Artist Elizabeth Sullivan has been painting since childhood, but didn’t find her chosen medium until 10 years ago. The event that sparked the start of her experimentation with watercolors was a move into a small apartment with no room for sculpture, oil painting or fabric dying.

That small experiment has expanded exponentially and her southwestern watercolor images of horses and other wildlife are now internationally known. Her paintings have been published as art prints in Sweden and distributed to the US and Europe, and have been licensed to companies who have produced area rugs, greeting cards, coasters and more. The small apartment is long gone, replaced by a studio in her house in Elgin, Texas.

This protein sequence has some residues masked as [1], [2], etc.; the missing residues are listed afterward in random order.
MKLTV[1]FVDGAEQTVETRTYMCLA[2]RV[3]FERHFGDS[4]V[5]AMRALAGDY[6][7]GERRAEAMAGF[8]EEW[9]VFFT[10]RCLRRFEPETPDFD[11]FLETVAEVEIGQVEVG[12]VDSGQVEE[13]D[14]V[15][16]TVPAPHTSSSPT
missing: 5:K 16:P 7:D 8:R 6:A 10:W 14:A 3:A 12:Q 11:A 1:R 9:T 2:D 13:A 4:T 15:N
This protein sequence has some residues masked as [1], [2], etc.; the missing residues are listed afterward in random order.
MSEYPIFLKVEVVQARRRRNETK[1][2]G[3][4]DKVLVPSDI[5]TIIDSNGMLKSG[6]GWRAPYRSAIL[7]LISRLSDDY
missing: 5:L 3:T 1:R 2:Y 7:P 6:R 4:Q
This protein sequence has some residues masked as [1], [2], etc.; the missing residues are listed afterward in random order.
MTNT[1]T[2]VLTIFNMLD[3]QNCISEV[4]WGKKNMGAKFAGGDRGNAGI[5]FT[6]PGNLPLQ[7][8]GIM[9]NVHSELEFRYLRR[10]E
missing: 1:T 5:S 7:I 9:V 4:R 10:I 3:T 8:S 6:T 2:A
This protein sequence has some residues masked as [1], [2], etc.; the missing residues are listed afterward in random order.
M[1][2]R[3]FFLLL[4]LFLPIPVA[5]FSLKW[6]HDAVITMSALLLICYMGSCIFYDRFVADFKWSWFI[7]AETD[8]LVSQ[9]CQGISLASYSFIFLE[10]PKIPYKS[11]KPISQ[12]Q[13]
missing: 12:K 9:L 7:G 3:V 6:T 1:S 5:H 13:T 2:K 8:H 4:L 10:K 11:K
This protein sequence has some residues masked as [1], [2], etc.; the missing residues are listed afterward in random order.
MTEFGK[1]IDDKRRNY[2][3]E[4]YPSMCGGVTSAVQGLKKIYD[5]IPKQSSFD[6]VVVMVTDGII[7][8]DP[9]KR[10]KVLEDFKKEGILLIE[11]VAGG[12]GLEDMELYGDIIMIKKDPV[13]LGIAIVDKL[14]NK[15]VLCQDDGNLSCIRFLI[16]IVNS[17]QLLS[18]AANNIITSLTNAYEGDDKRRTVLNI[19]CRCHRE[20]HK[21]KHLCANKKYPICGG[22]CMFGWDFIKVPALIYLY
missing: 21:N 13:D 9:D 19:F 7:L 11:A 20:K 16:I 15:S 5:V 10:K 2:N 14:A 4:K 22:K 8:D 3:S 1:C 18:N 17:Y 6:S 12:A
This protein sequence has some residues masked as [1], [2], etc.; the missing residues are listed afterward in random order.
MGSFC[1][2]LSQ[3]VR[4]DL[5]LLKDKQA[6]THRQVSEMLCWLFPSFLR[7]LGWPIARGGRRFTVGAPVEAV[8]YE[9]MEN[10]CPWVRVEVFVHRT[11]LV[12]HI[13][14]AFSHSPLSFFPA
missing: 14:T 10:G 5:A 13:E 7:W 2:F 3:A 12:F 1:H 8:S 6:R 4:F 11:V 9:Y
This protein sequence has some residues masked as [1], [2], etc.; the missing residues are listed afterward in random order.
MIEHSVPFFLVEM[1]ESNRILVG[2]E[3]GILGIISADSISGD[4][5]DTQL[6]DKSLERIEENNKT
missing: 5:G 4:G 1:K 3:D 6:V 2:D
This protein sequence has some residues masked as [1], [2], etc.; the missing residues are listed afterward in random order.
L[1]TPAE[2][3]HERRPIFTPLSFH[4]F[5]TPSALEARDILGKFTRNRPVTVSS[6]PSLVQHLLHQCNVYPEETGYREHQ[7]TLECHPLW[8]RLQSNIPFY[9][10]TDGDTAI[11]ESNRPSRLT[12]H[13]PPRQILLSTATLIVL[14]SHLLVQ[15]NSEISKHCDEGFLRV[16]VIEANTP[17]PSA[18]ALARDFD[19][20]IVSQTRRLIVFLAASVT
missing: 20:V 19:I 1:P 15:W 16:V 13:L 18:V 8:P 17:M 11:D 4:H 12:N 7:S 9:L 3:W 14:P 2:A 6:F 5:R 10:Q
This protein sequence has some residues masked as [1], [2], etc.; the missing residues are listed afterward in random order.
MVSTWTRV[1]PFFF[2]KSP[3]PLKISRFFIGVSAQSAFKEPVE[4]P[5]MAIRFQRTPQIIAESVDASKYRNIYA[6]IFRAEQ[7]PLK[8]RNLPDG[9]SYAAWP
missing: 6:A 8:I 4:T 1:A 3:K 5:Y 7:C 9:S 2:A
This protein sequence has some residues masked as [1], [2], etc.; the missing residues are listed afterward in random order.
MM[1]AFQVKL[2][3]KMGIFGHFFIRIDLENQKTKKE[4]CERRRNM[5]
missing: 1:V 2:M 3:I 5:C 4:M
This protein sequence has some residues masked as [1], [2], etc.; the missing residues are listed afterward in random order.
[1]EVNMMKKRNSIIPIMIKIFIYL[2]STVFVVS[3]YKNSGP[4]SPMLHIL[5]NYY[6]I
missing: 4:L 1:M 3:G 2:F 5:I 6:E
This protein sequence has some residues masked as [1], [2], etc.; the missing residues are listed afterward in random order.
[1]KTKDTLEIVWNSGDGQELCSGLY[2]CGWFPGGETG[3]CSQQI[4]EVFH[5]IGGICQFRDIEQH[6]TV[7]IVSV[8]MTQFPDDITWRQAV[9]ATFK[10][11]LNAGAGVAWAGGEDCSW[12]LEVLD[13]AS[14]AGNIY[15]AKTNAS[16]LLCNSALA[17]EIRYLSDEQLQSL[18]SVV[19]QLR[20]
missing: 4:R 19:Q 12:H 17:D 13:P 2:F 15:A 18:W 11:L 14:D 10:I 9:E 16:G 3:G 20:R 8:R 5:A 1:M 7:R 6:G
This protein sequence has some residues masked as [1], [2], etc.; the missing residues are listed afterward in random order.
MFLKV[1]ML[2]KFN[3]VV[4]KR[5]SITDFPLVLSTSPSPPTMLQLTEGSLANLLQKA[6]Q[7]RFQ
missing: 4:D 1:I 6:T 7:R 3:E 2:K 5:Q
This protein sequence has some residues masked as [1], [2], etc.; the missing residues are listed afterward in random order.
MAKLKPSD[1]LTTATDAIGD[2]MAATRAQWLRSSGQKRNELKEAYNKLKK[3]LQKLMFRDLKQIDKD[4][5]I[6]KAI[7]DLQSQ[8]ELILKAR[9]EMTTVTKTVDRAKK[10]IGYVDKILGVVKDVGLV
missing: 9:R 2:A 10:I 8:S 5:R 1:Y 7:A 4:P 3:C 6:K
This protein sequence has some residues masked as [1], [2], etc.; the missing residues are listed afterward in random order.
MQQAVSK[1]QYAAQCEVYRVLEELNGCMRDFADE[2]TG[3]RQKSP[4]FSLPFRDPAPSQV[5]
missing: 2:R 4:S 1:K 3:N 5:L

Sullivan acknowledges that one of her inspirations is cave paintings and pictographs and the vibrant hues of the southwest. She uses an interesting technique to achieve the yellows, reds, oranges, browns and turquoise, which used a characteristic of watercolor, but is not an ordinary watercolor technique. Watercolors are transparent – so by layering one color on top of another in several stages, brilliant color pops off the page.

Another aspect of her paintings is paint that flows across the page. “The tendency of water is to flow,” she says, “and I just add more water and let it flow. Of course the trick is to get it to flow where you want it to go, in the proper amount.”

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